If it really is limited to certain sites, then getting offline or blocking those sites is a reasonable productivity hack, but otherwise you're just sidestepping the real issue and it'll only come back to bite you in other ways later, no matter how many times you change your environment.
I don't think procrastination is the problem with most people spending time on learning. Personally, I've found it is simply an issue with distraction/focus/energy/motivation like going to the gym.
I've spent an hour learning per work day for the last two years simply by going to the park after work and reading books/writing in my notebook. I've missed maybe a dozen days in the last year. Yet, if I get on my computer at home intending to study... i hardly ever end up doing anything useful.
Going without internet can be a great way to dim the lights and regain focus. It also eases your dependency on convenience and encourages you to plan ahead.
Just poison your whole pack! But seriously, for those who don't want to deal with fixing their lack of discipline right now, I highly recommend SelfControl and its counterparts on other platforms. Block the procrastination-inducing parts of the internet like reddit and HN, keep all the important parts it's impossible to learn without, like StackOverflow.
(Restrict it for less and less each day, and maybe you'll find yourself weaning yourself off like cigarettes. I haven't made it that far yet.)
This has worked out surprisingly well!
Every so often I plug in, download some pages, and then unplug and go sit down to read. If I get an idea while reading I jot it down and go back to my reading. The next time I get up to go plug in, half the things I thought I wanted to look at are no longer interesting.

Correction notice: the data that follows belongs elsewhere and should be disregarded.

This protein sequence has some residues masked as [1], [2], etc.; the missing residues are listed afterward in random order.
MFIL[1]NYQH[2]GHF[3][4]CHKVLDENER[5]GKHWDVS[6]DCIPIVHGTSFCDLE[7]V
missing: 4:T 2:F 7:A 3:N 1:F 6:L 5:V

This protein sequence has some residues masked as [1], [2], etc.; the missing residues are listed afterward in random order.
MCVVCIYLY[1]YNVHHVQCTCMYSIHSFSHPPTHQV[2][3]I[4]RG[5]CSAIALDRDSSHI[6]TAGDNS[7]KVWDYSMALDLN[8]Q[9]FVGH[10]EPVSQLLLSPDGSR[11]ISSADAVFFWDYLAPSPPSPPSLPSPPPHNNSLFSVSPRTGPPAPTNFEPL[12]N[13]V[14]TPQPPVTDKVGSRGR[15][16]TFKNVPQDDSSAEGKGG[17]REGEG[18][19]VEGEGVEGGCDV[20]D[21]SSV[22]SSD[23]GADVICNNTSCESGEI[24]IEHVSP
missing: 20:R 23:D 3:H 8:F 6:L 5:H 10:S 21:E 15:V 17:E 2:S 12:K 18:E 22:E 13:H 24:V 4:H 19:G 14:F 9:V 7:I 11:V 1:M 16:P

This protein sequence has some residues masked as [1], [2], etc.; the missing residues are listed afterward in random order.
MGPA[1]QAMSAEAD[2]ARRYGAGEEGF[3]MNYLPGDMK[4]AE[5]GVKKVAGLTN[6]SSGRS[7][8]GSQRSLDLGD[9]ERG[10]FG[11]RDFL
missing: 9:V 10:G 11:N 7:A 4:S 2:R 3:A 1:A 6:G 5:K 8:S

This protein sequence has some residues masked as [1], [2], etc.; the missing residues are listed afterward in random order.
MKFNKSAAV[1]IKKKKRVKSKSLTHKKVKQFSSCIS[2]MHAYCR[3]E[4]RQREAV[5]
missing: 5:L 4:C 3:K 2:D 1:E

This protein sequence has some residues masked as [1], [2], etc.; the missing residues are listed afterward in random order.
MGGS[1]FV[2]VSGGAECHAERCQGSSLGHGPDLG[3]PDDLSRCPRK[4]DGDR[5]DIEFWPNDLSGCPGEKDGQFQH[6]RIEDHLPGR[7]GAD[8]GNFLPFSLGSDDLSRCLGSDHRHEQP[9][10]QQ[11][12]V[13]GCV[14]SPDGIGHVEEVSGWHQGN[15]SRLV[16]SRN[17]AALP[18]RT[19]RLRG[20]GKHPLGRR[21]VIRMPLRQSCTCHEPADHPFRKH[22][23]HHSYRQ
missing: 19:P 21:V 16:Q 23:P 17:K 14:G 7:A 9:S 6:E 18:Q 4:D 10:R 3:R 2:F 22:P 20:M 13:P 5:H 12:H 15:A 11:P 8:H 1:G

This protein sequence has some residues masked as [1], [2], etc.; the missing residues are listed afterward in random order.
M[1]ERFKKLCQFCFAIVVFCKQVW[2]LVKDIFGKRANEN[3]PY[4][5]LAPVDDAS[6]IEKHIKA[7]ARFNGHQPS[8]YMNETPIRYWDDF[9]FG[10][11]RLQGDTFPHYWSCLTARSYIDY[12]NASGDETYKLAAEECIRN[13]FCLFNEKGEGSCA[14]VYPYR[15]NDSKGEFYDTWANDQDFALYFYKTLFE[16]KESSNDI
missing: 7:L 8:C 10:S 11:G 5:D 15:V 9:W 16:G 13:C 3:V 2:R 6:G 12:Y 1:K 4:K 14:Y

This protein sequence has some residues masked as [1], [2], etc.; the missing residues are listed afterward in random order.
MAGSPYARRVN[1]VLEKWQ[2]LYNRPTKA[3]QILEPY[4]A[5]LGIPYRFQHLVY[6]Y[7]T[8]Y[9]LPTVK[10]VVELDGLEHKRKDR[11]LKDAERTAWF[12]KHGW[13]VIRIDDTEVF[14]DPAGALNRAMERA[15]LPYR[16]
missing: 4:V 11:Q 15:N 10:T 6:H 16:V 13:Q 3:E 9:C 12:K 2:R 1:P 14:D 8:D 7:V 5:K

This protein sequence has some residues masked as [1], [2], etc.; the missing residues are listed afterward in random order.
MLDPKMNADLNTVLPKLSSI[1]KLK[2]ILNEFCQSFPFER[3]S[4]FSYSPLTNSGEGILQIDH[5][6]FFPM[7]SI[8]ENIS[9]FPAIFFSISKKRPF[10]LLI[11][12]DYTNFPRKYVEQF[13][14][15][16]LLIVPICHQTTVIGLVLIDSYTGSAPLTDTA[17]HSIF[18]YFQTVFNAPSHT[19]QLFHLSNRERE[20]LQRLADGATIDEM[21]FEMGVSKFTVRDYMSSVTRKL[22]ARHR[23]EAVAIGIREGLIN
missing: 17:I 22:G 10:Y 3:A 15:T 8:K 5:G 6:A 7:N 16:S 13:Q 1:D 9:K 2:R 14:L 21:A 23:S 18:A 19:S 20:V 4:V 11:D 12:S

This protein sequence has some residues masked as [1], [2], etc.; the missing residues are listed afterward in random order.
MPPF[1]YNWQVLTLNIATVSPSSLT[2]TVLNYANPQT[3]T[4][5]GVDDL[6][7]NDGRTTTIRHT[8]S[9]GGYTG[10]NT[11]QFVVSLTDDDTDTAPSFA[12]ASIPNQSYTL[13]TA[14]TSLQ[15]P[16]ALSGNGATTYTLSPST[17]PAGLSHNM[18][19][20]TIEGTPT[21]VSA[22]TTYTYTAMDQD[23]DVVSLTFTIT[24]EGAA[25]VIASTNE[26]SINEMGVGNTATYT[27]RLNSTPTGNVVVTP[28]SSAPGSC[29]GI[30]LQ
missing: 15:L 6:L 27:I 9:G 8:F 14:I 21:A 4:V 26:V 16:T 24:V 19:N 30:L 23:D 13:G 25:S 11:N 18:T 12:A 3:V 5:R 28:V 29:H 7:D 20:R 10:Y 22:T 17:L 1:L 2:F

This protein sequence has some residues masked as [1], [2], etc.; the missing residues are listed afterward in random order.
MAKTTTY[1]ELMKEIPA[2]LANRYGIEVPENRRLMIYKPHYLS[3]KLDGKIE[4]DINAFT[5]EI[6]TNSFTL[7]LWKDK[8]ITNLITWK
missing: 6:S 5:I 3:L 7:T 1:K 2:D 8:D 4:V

At work, unplugging is not an option. I do all my work inside VMs. In my main work VM I've edited /etc/hosts to block HN, Reddit, and other distractions. I have a separate VM that I use for personal mail and leisure browsing. When I'm not using this VM I shut it down and if I want to browse the web I have to boot it up again.
All this has done wonders for my focus while not being quite as drastic as cutting the cable.
Maybe- maybe not. For me, it was getting a 'third' place- somewhere that isn't work and isn't home. Work is for work, and home is for play.
There's a nice 24 hour diner (sans wi-fi, so I'm kinda in accord with you here) between me and work where I can have a serving of toast while clacking away on my laptop.
So my M-F schedule is work from 8-5, personal work from 5-7ish, and then home (or bar staggering) from 7 on.
My comment was a bit of a knee-jerk reaction, I just wanted to present another option- especially for those that don't have the luxury of living alone like me!